Home Oce memo noted: It is notorious that the pros- Wiesen Cook criticized The Well for dening lesbianism
as well as for presenting lesbian
ecution of the Well Of Loneliness resulted in innitely in terms of masculinity,
the novel has had its degreater publicity about lesbianism than if there had been
as well, notably
no prosecution.
Alison Hennegan, pointing to the fact that the novel did
James Douglas illustrated his denunciation of The Well raise awareness of homosexuality among the British pubwith a photograph of Radclye Hall in a silk smoking lic and cleared the way for later work that would tackle
jacket and bow tie, holding a cigarette and monocle. She gay and lesbian issues.[140]
was also wearing a straight knee-length skirt, but later
have tended to focus on
Sunday Express articles cropped the photo so tightly that it In more recent criticism, critics
but The Well's reputabecame dicult to tell she was not wearing trousers.
novel ever written[142]
Halls style of dress was not scandalous in the 1920s; short
hairstyles were common, and the combination of tailored persists and is still controversial. Some critics see the
jackets and short skirts was a recognized fashion, dis- book as reinforcing homophobic beliefs, while others arits depiction of shame are
cussed in magazines as the severely masculine look.[126] gue that the books tragedy and
Some lesbians, like Hall, adopted variations of the style as
a way of signalling their sexuality, but it was a code that The Well's ideas and attitudes now strike many readers as
only a few knew how to read.[127] With the controversy dated, and few critics praise its literary quality.[144] Nevover The Well of Loneliness, Hall became the public face ertheless, it continues to compel critical attention, to proof sexual inversion, and all women who favored mascu- voke strong identication and intense emotional reactions
line fashions came under new scrutiny.[128] Lesbian jour- in some readers, and to elicit a high level of personal ennalist Evelyn Irons who considered Halls style of dress gagement from its critics.[145]
rather eeminate compared to her own said that after the publication of The Well, truck drivers would call
out on the street to any woman who wore a collar and tie:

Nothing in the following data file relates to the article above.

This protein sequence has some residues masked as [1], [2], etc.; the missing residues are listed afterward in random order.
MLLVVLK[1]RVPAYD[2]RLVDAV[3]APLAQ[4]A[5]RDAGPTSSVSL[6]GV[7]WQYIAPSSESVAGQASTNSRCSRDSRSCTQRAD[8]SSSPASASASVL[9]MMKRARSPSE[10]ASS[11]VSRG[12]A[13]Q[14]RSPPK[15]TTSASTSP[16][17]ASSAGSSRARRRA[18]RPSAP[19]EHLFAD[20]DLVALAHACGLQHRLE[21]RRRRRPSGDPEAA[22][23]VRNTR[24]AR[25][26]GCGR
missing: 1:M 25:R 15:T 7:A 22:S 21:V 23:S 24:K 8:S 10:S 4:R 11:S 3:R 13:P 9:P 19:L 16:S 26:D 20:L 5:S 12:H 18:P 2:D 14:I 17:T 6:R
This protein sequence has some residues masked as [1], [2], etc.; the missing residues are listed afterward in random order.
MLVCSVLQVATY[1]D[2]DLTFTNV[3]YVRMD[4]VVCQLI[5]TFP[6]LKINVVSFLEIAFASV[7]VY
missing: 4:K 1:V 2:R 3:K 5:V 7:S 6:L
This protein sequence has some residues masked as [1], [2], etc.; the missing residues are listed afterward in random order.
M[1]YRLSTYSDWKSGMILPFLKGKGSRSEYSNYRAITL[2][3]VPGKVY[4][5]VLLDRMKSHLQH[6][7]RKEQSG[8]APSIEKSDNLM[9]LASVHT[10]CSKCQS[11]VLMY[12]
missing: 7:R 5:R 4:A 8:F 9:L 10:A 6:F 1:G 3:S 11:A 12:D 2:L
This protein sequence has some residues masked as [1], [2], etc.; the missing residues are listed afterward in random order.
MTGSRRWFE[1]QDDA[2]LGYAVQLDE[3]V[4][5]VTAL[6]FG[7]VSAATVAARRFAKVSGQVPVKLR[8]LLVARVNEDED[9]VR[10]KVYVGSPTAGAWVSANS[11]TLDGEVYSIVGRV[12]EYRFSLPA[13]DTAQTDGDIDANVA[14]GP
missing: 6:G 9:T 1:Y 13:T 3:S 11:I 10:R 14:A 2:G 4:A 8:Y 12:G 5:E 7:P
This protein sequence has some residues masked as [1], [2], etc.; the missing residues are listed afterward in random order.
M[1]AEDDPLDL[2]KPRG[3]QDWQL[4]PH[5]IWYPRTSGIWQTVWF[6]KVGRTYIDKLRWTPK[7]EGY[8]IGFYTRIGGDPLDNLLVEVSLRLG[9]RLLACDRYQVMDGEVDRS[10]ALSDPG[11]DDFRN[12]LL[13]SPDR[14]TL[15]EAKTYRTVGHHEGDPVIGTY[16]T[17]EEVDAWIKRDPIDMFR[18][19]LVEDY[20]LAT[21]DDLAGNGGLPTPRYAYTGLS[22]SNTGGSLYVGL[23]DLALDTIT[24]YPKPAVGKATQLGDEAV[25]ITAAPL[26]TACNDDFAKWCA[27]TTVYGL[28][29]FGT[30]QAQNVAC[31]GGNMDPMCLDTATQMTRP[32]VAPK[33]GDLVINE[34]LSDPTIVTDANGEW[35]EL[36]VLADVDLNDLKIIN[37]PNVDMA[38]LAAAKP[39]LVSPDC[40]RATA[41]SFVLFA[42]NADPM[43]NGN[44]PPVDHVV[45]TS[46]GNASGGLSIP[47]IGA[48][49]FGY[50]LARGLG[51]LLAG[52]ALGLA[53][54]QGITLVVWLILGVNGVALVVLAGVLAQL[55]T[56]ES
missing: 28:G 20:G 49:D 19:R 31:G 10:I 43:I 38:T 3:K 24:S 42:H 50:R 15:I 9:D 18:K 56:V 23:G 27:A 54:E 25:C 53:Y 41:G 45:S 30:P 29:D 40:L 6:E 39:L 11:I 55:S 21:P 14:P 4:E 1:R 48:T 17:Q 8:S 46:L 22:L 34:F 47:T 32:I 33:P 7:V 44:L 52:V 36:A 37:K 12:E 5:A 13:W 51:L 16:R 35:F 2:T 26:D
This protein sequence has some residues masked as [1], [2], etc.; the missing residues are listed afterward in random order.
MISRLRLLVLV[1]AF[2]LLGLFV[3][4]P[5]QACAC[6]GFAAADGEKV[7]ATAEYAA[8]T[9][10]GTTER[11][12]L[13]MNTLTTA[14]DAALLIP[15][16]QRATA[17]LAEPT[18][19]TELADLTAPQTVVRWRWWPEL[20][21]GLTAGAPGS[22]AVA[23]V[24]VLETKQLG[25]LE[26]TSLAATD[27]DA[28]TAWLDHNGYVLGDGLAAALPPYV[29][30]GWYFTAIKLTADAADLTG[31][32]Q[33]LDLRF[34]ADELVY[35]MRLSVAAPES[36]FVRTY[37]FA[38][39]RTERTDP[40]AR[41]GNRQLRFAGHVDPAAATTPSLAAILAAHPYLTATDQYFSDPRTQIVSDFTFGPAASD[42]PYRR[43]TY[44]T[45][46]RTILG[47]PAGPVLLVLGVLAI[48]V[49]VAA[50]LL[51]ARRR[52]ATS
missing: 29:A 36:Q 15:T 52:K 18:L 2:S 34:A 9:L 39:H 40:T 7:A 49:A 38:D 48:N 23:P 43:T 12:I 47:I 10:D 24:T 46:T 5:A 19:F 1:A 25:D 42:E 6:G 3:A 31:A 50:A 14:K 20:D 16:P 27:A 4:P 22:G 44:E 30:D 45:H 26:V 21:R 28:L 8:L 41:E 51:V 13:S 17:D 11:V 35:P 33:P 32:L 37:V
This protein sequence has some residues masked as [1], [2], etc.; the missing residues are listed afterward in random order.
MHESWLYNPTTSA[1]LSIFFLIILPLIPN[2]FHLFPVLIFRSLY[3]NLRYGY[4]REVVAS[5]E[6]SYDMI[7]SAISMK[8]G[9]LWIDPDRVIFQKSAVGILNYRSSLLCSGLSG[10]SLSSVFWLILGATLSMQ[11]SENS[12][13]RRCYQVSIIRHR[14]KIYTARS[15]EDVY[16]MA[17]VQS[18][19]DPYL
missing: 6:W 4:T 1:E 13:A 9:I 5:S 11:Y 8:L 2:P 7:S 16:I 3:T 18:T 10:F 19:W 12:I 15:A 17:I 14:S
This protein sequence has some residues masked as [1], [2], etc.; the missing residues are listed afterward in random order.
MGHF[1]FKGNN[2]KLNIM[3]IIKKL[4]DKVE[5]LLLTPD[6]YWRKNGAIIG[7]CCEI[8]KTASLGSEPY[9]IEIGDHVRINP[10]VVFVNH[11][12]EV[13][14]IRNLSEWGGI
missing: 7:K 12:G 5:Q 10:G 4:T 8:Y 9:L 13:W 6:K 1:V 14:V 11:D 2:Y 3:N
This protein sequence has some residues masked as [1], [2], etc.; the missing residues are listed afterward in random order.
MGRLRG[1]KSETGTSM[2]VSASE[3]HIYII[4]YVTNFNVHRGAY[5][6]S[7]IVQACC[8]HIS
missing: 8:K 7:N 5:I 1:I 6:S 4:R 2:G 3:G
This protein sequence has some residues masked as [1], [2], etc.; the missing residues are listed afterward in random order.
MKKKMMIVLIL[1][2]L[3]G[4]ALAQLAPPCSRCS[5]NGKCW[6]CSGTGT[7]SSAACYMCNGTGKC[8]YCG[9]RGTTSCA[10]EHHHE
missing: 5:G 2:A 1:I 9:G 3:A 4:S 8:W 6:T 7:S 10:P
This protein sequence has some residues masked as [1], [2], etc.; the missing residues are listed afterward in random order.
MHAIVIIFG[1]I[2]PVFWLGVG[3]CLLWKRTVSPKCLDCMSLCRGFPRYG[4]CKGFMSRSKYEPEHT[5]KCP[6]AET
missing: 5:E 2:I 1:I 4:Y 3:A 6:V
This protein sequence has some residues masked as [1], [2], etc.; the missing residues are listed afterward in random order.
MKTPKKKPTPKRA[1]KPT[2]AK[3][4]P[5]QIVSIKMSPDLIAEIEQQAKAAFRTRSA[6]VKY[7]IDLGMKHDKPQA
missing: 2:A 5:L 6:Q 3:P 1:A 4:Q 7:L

Oh, you're Miss Radclye Hall.[129] Some welcomed 8 Adaptations
their newfound visibility: when Hall spoke at a luncheon
in 1932, the audience was full of women who had imi- Wilette Kershaw, an American actress who was staging
tated her look.[130] But in a study of lesbian women in Salt banned plays in Paris, proposed a dramatization of The
Lake City in the 1920s and '30s, nearly all regretted the Well of Loneliness. Hall accepted a 100 advance, but
publication of The Well because it had drawn unwanted when she and Troubridge saw Kershaw act, they found her
attention to them.[131]
too feminine for the role of Stephen. Hall tried to void the
In a study of a working class lesbian community in
Bualo, New York in the 1940s and '50s, The Well of
Loneliness was the only work of lesbian literature anyone had read or heard of.[132] For many young lesbians

contract on a technicality, but Kershaw refused to change

her plans. The play opened on 2 September 1930. No
playwright was credited, implying that Hall had written
the adaptation herself; it was actually written by one of


roommate she seduced to nd love with a fullback. A
critic for the Motion Picture Herald reported that during
the lms run in Los Angeles in 1937 as a double feature with Love Life of a Gorilla a self-identied doctor
appeared after the screening to sell pamphlets purporting
to explain homosexuality. He was arrested for selling obscene literature.[152]

9 See also
10 Notes
[1] Hall, 437; Munt, 213.
[2] Quotation from Hall, 313. For accounts of the British trial
and the events leading up to it, see Souhami, 192241, and
Cline, 225267. For a detailed examination of controversies over The Well of Loneliness in the 1920s, see chapter 1
of Doan, Fashioning Sapphism. An overview can be found
in the introduction to Doan & Prosser, Palatable Poison,
which also reprints the full text of several contemporary
reviews and reactions, including the Sunday Express editorial and Chief Magistrate Sir Chartres Birons legal judgment.